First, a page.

Bill and Wendy Castleden’s edible garden supplies fruit and veg for the whole family – as well as some community groups- and it’s sure to impress as part of the 2024 Edible Gardens Festival next month.

The couple have created an interesting and productive garden at their property on Caves Rd, which backs onto karri forest and native bush. It’s also very productive, with vegetable and herb growing areas close to the house for easy access, kiwi fruit vines utilising the tennis court fence as a trellis, and the star of the show – a huge netted orchard that’s home to 40-plus fruit trees. The orchard is also home to raised vegetable and strawberry beds, while a citrus grove is nearby.

It’s just one of eight practical and inspiring food gardens from Cowaramup, Margaret River, Witchcliffe and Karridale which are set to open to everyone in the community as part of the region’s annual not-for-profit Edible Gardens Festival on May 11&12.

Bill and Wendy’s is one of four gardens on Saturday, May 11, with a different four opening their doors on Sunday, May 12. Visitors to their garden can see how the couple utilise greywater and make plenty of compost to overcome clay and enrich the soils, aided by a flock of chickens and ducks, which are great lawn mowers in the orchard too. Plus, there’s a tiny home complete with compost loo.

When they’re not feeding the kids and grandkids with all that fruit and veg, Bill and Wendy donate excess produce to the soup kitchen and the Margaret River Community Pantry.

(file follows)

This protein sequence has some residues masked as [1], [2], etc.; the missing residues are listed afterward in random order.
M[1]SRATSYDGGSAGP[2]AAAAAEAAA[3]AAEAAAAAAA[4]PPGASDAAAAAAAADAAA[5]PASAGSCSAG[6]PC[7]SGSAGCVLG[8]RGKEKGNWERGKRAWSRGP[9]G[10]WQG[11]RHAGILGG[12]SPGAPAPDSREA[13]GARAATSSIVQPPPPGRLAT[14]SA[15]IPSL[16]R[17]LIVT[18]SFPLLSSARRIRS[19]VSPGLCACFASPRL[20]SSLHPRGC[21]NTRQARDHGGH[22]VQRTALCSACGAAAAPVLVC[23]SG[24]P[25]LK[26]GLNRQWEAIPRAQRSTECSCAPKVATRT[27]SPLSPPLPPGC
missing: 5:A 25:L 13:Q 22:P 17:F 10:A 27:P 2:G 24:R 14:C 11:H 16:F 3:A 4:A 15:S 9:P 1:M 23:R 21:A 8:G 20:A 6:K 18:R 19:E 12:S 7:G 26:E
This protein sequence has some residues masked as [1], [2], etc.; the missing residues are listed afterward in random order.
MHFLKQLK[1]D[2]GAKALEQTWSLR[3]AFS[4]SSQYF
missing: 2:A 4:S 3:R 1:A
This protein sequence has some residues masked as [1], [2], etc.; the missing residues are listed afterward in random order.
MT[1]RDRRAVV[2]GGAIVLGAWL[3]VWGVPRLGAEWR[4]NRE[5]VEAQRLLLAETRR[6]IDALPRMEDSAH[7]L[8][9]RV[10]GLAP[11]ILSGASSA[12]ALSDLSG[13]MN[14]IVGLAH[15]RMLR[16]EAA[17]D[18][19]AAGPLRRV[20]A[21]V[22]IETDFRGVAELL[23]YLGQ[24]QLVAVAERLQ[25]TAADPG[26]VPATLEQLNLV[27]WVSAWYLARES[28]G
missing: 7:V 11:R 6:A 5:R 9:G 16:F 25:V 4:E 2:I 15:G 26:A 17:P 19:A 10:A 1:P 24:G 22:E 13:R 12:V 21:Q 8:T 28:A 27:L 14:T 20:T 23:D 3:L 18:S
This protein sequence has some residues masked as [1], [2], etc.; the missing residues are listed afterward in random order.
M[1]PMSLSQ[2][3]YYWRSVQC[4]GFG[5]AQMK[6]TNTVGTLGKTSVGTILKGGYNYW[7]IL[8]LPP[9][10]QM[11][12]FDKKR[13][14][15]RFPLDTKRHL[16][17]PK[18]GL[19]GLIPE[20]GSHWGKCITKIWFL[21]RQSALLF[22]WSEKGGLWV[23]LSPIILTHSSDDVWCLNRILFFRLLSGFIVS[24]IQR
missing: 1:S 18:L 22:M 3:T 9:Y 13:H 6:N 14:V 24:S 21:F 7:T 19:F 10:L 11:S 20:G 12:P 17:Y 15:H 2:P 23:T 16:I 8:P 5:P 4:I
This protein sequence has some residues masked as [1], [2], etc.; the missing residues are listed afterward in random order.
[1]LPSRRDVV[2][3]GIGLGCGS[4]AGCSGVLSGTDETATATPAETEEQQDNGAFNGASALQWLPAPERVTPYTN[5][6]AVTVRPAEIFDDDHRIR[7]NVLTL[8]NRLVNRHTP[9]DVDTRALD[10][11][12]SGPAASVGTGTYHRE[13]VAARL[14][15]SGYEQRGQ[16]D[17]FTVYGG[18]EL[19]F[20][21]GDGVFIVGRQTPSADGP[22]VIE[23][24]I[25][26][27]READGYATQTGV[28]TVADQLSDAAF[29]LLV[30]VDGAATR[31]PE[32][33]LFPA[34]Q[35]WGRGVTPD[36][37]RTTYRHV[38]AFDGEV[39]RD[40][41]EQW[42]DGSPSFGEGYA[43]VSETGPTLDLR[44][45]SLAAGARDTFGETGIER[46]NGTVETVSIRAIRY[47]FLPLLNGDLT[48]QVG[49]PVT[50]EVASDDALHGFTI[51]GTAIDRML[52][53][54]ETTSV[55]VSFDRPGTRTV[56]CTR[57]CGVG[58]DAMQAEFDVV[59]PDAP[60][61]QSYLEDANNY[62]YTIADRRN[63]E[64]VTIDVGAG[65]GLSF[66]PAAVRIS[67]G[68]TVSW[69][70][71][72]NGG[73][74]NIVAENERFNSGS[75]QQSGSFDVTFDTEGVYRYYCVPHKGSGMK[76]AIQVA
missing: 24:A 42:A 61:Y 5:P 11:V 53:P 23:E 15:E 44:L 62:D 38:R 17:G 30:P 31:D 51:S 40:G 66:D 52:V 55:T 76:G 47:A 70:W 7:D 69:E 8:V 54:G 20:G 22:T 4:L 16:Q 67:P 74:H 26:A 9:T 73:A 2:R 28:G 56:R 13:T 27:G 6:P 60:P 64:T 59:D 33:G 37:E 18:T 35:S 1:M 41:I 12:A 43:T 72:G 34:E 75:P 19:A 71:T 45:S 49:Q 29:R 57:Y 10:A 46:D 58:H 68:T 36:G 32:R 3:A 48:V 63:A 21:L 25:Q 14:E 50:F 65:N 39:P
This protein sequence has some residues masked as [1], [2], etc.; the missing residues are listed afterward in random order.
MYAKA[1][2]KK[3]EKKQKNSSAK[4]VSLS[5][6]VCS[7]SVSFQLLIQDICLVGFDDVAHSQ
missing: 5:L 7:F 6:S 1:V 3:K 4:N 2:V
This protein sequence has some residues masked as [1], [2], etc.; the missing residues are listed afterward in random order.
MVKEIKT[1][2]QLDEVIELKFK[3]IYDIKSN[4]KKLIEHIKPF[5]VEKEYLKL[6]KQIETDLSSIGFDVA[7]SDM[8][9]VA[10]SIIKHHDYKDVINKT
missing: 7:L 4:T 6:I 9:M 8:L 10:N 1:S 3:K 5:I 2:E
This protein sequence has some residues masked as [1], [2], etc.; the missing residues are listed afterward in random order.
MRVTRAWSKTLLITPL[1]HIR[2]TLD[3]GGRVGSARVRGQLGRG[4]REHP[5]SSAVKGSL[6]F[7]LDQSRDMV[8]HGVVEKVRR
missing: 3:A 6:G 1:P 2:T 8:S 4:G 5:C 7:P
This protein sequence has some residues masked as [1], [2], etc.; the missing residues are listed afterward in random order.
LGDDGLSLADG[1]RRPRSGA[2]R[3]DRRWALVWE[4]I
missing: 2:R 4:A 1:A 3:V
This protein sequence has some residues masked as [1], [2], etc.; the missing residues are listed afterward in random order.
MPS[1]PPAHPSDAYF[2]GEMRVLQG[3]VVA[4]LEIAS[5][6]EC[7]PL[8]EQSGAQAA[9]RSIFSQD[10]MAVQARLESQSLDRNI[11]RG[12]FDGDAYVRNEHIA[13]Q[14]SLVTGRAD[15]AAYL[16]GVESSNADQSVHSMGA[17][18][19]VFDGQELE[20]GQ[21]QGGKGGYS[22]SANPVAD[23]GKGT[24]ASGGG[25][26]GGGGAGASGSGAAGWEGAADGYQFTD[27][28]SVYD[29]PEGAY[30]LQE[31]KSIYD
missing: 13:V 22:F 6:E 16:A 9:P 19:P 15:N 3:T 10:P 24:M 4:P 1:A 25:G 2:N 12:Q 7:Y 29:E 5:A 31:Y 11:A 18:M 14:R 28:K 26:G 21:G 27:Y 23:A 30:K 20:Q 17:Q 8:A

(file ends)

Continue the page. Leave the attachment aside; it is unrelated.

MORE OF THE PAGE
“If you’re attending, make sure to pick Bill and Wendy’s brains about growing delicious fruit, managing a productive garden in a drying climate, and building a tiny house complete with compost loo,” says festival co-organiser Trev Paddenburg.

Saturday and Sunday day tickets are $15 each and are still available at There are also workshops ticketed separately on a range of topics including garden tool maintenance, where participants can bring in their old tools and learn how to get them in shape, making gardening easier and saving money in the long run. Workshops are all hosted by expert teachers at Fair Harvest Permaculture, which is also the official campground for the event and will be serving food and drinks at the café.

Festival co-organiser Val Vallee said Margaret River Mitre 10 is offering 20 per cent off all plants, fruit trees and seedlings for ticket-holders in the seven days following the festival. To cap the weekend off, there’s a free community sundowner – which is now sold out – with an expert gardener Q&A panel, live music by The Nomadics, and food and drinks.

Also on the Saturday program is Scott and Mary Wood’s incredible productive patch, started just 18 months ago and home to a chook house, DIY covered orchard, potting shed, 10 vegetable beds, plus fruit trees including limes, lemons, persimmons, plums, apples, apricots and figs.

There’s also a great example of how two busy professionals working full time can still have a productive garden putting loads of fruit and vegetables on the kitchen table. Sabine and Tony Lane have opted for a low maintenance, high yield approach with concrete raised beds, growing space for herbs, compost station and a bumper orchard pumping out bucketloads of delicious fruit.

Festival organisers thanked supporters including the Shire of Augusta Margaret River, Margaret River Regional Environment Centre, Margaret River Mitre 10, Yates Australia’s organic range, South West Tree Services, Shogun Tools, Shelter Brewing Co, Stella Bella Wines, Fair Harvest Permaculture, Gathered Organics and the Margaret River Community Pantry.